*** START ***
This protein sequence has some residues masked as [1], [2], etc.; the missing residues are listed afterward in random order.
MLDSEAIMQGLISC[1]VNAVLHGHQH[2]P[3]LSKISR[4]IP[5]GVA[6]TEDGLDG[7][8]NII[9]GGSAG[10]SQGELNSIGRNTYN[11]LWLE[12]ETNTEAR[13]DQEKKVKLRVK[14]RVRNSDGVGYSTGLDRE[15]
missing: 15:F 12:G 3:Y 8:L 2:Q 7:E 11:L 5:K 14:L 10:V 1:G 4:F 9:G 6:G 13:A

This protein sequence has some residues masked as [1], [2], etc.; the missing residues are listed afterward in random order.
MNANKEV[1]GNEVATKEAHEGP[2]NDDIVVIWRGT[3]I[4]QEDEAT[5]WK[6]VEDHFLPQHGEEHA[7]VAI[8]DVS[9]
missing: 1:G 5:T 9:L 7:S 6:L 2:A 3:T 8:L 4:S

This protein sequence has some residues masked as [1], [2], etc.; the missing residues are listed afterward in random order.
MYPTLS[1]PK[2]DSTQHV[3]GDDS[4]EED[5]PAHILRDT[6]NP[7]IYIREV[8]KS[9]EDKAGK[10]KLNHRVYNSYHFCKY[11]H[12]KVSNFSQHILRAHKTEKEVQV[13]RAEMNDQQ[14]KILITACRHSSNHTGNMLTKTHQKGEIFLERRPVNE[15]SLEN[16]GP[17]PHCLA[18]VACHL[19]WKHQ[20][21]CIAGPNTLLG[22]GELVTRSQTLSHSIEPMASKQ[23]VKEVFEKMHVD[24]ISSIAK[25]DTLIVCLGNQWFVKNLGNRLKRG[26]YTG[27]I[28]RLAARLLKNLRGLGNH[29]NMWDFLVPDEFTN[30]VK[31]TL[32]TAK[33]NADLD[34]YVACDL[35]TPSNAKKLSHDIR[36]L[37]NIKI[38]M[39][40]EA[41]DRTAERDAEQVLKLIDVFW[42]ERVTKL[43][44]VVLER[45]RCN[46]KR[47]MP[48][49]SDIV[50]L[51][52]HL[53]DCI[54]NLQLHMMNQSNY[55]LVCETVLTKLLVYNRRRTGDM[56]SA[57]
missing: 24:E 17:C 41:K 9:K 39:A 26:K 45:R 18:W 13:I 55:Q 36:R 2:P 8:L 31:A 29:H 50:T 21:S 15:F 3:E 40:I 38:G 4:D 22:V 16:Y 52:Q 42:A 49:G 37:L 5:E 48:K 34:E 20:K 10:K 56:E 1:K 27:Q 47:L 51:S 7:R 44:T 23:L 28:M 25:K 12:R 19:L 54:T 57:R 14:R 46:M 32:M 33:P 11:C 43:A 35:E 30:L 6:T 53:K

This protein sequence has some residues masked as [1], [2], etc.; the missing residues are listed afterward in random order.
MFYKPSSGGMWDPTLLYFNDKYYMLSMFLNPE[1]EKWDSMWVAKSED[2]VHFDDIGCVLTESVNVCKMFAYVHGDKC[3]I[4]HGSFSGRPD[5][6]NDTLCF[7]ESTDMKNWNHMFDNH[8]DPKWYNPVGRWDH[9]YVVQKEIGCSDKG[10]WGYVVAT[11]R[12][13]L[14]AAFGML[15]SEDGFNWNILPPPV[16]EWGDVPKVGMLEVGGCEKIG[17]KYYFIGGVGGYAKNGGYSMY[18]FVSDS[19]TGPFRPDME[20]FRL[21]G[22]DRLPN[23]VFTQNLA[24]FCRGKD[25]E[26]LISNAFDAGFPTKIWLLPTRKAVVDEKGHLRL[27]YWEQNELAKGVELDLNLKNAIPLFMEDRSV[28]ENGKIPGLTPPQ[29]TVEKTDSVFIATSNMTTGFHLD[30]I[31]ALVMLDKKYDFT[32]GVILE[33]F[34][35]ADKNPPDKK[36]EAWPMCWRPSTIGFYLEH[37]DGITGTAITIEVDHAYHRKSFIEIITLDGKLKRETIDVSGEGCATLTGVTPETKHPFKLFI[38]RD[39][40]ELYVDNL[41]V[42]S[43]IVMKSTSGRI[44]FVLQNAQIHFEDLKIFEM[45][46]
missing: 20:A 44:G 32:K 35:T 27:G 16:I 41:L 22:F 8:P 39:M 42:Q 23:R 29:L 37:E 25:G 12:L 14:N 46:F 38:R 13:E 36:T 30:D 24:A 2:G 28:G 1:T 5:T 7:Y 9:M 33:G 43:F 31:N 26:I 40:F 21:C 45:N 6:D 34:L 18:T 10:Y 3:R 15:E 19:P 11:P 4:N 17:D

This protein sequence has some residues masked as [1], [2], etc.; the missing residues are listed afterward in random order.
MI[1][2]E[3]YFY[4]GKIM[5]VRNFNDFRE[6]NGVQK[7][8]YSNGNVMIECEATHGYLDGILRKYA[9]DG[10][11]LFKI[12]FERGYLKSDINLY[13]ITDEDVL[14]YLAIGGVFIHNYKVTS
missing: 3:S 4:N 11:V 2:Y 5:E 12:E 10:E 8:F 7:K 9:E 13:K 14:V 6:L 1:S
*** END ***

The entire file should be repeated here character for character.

This protein sequence has some residues masked as [1], [2], etc.; the missing residues are listed afterward in random order.
MLDSEAIMQGLISC[1]VNAVLHGHQH[2]P[3]LSKISR[4]IP[5]GVA[6]TEDGLDG[7][8]NII[9]GGSAG[10]SQGELNSIGRNTYN[11]LWLE[12]ETNTEAR[13]DQEKKVKLRVK[14]RVRNSDGVGYSTGLDRE[15]
missing: 15:F 12:G 3:Y 8:L 2:Q 7:E 11:L 5:K 14:L 10:V 1:G 4:F 9:G 6:G 13:A

This protein sequence has some residues masked as [1], [2], etc.; the missing residues are listed afterward in random order.
MNANKEV[1]GNEVATKEAHEGP[2]NDDIVVIWRGT[3]I[4]QEDEAT[5]WK[6]VEDHFLPQHGEEHA[7]VAI[8]DVS[9]
missing: 1:G 5:T 9:L 7:S 6:L 2:A 3:T 8:L 4:S

This protein sequence has some residues masked as [1], [2], etc.; the missing residues are listed afterward in random order.
MYPTLS[1]PK[2]DSTQHV[3]GDDS[4]EED[5]PAHILRDT[6]NP[7]IYIREV[8]KS[9]EDKAGK[10]KLNHRVYNSYHFCKY[11]H[12]KVSNFSQHILRAHKTEKEVQV[13]RAEMNDQQ[14]KILITACRHSSNHTGNMLTKTHQKGEIFLERRPVNE[15]SLEN[16]GP[17]PHCLA[18]VACHL[19]WKHQ[20][21]CIAGPNTLLG[22]GELVTRSQTLSHSIEPMASKQ[23]VKEVFEKMHVD[24]ISSIAK[25]DTLIVCLGNQWFVKNLGNRLKRG[26]YTG[27]I[28]RLAARLLKNLRGLGNH[29]NMWDFLVPDEFTN[30]VK[31]TL[32]TAK[33]NADLD[34]YVACDL[35]TPSNAKKLSHDIR[36]L[37]NIKI[38]M[39][40]EA[41]DRTAERDAEQVLKLIDVFW[42]ERVTKL[43][44]VVLER[45]RCN[46]KR[47]MP[48][49]SDIV[50]L[51][52]HL[53]DCI[54]NLQLHMMNQSNY[55]LVCETVLTKLLVYNRRRTGDM[56]SA[57]
missing: 24:E 17:C 41:K 9:K 39:A 26:K 45:R 18:W 13:I 55:Q 36:R 2:P 8:L 31:A 29:H 50:T 21:S 15:F 3:E 40:I 38:G 4:D 22:V 16:Y 52:Q 42:A 49:G 37:L 5:E 48:K 34:E 20:K 10:K 56:E 1:K 27:Q 47:L 51:S 7:R 44:T 23:L 28:M 25:K 12:R 19:L 54:T 57:R 14:R 46:M 32:M 33:P 11:C 43:A 35:E 30:L 6:T 53:K

This protein sequence has some residues masked as [1], [2], etc.; the missing residues are listed afterward in random order.
MFYKPSSGGMWDPTLLYFNDKYYMLSMFLNPE[1]EKWDSMWVAKSED[2]VHFDDIGCVLTESVNVCKMFAYVHGDKC[3]I[4]HGSFSGRPD[5][6]NDTLCF[7]ESTDMKNWNHMFDNH[8]DPKWYNPVGRWDH[9]YVVQKEIGCSDKG[10]WGYVVAT[11]R[12][13]L[14]AAFGML[15]SEDGFNWNILPPPV[16]EWGDVPKVGMLEVGGCEKIG[17]KYYFIGGVGGYAKNGGYSMY[18]FVSDS[19]TGPFRPDME[20]FRL[21]G[22]DRLPN[23]VFTQNLA[24]FCRGKD[25]E[26]LISNAFDAGFPTKIWLLPTRKAVVDEKGHLRL[27]YWEQNELAKGVELDLNLKNAIPLFMEDRSV[28]ENGKIPGLTPPQ[29]TVEKTDSVFIATSNMTTGFHLD[30]I[31]ALVMLDKKYDFT[32]GVILE[33]F[34][35]ADKNPPDKK[36]EAWPMCWRPSTIGFYLEH[37]DGITGTAITIEVDHAYHRKSFIEIITLDGKLKRETIDVSGEGCATLTGVTPETKHPFKLFI[38]RD[39][40]ELYVDNL[41]V[42]S[43]IVMKSTSGRI[44]FVLQNAQIHFEDLKIFEM[45][46]
missing: 20:A 44:G 32:K 35:T 27:G 16:I 41:L 22:F 8:P 39:M 42:Q 23:R 29:L 37:E 25:G 12:L 14:N 46:F 38:R 13:E 36:T 30:D 24:A 2:G 28:G 1:T 5:T 7:Y 9:M 33:G 43:F 31:N 26:I 40:F 21:C 45:N 6:D 34:L 18:T 10:Y 3:R 15:E 19:P 11:P 4:N 17:D

This protein sequence has some residues masked as [1], [2], etc.; the missing residues are listed afterward in random order.
MI[1][2]E[3]YFY[4]GKIM[5]VRNFNDFRE[6]NGVQK[7][8]YSNGNVMIECEATHGYLDGILRKYA[9]DG[10][11]LFKI[12]FERGYLKSDINLY[13]ITDEDVL[14]YLAIGGVFIHNYKVTS
missing: 3:S 4:N 11:V 2:Y 5:E 12:E 10:E 8:F 7:K 9:E 13:K 14:V 6:L 1:S